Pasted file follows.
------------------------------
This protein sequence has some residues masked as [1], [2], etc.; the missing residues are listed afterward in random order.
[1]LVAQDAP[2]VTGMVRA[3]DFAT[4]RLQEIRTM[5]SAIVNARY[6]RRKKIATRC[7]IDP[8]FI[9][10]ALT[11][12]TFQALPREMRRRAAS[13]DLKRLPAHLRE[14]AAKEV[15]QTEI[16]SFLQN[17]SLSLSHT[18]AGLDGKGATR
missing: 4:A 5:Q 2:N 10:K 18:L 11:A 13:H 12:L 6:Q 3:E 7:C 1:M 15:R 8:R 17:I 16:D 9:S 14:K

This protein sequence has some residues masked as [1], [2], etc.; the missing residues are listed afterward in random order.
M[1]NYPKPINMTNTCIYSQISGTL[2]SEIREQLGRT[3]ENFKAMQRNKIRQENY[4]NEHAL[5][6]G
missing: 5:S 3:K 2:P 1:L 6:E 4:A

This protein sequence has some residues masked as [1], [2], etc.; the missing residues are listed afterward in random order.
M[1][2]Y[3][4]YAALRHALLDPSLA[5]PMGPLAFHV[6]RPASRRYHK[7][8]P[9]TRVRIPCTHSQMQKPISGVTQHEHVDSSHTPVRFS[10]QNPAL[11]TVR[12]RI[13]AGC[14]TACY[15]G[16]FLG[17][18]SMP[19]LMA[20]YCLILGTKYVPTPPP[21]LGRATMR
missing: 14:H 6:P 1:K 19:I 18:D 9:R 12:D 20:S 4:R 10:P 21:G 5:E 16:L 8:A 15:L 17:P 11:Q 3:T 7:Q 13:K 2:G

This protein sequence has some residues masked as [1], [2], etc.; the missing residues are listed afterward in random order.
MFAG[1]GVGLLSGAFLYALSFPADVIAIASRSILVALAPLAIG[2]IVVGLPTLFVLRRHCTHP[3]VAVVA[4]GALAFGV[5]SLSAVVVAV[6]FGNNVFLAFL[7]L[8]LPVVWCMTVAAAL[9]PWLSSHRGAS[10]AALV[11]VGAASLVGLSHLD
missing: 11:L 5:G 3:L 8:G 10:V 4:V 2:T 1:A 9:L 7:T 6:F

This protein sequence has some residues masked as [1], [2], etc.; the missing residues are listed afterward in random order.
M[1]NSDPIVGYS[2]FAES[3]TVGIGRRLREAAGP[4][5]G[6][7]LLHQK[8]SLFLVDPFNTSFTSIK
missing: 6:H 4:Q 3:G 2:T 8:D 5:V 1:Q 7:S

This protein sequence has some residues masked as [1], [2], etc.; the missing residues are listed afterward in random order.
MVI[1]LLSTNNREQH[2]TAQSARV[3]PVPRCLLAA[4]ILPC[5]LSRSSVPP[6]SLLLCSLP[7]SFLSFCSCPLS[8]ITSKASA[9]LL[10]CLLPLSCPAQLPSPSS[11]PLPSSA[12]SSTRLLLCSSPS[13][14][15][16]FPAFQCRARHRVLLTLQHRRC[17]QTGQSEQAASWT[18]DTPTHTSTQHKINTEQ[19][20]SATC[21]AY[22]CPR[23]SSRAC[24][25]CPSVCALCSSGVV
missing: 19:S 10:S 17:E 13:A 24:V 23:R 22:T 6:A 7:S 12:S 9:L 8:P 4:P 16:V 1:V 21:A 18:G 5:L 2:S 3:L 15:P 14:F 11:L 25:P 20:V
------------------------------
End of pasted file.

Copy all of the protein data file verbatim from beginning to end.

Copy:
This protein sequence has some residues masked as [1], [2], etc.; the missing residues are listed afterward in random order.
[1]LVAQDAP[2]VTGMVRA[3]DFAT[4]RLQEIRTM[5]SAIVNARY[6]RRKKIATRC[7]IDP[8]FI[9][10]ALT[11][12]TFQALPREMRRRAAS[13]DLKRLPAHLRE[14]AAKEV[15]QTEI[16]SFLQN[17]SLSLSHT[18]AGLDGKGATR
missing: 4:A 5:Q 2:N 10:K 18:L 11:A 13:H 12:L 6:Q 3:E 7:C 1:M 15:R 8:R 17:I 16:D 9:S 14:K

This protein sequence has some residues masked as [1], [2], etc.; the missing residues are listed afterward in random order.
M[1]NYPKPINMTNTCIYSQISGTL[2]SEIREQLGRT[3]ENFKAMQRNKIRQENY[4]NEHAL[5][6]G
missing: 5:S 3:K 2:P 1:L 6:E 4:A

This protein sequence has some residues masked as [1], [2], etc.; the missing residues are listed afterward in random order.
M[1][2]Y[3][4]YAALRHALLDPSLA[5]PMGPLAFHV[6]RPASRRYHK[7][8]P[9]TRVRIPCTHSQMQKPISGVTQHEHVDSSHTPVRFS[10]QNPAL[11]TVR[12]RI[13]AGC[14]TACY[15]G[16]FLG[17][18]SMP[19]LMA[20]YCLILGTKYVPTPPP[21]LGRATMR
missing: 14:H 6:P 1:K 19:I 18:D 9:R 12:D 20:S 4:R 10:P 21:G 5:E 16:L 8:A 15:L 17:P 11:Q 3:T 7:Q 13:K 2:G

This protein sequence has some residues masked as [1], [2], etc.; the missing residues are listed afterward in random order.
MFAG[1]GVGLLSGAFLYALSFPADVIAIASRSILVALAPLAIG[2]IVVGLPTLFVLRRHCTHP[3]VAVVA[4]GALAFGV[5]SLSAVVVAV[6]FGNNVFLAFL[7]L[8]LPVVWCMTVAAAL[9]PWLSSHRGAS[10]AALV[11]VGAASLVGLSHLD
missing: 11:L 5:G 3:L 8:G 10:V 4:V 2:T 1:A 9:L 7:T 6:F

This protein sequence has some residues masked as [1], [2], etc.; the missing residues are listed afterward in random order.
M[1]NSDPIVGYS[2]FAES[3]TVGIGRRLREAAGP[4][5]G[6][7]LLHQK[8]SLFLVDPFNTSFTSIK
missing: 6:H 4:Q 3:G 2:T 8:D 5:V 1:Q 7:S

This protein sequence has some residues masked as [1], [2], etc.; the missing residues are listed afterward in random order.
MVI[1]LLSTNNREQH[2]TAQSARV[3]PVPRCLLAA[4]ILPC[5]LSRSSVPP[6]SLLLCSLP[7]SFLSFCSCPLS[8]ITSKASA[9]LL[10]CLLPLSCPAQLPSPSS[11]PLPSSA[12]SSTRLLLCSSPS[13][14][15][16]FPAFQCRARHRVLLTLQHRRC[17]QTGQSEQAASWT[18]DTPTHTSTQHKINTEQ[19][20]SATC[21]AY[22]CPR[23]SSRAC[24][25]CPSVCALCSSGVV
missing: 19:S 10:S 17:E 13:A 24:V 23:R 22:T 6:A 7:S 12:S 9:L 8:P 4:P 16:V 1:V 21:A 18:G 5:L 2:S 3:L 15:P 14:F 11:L 25:P 20:V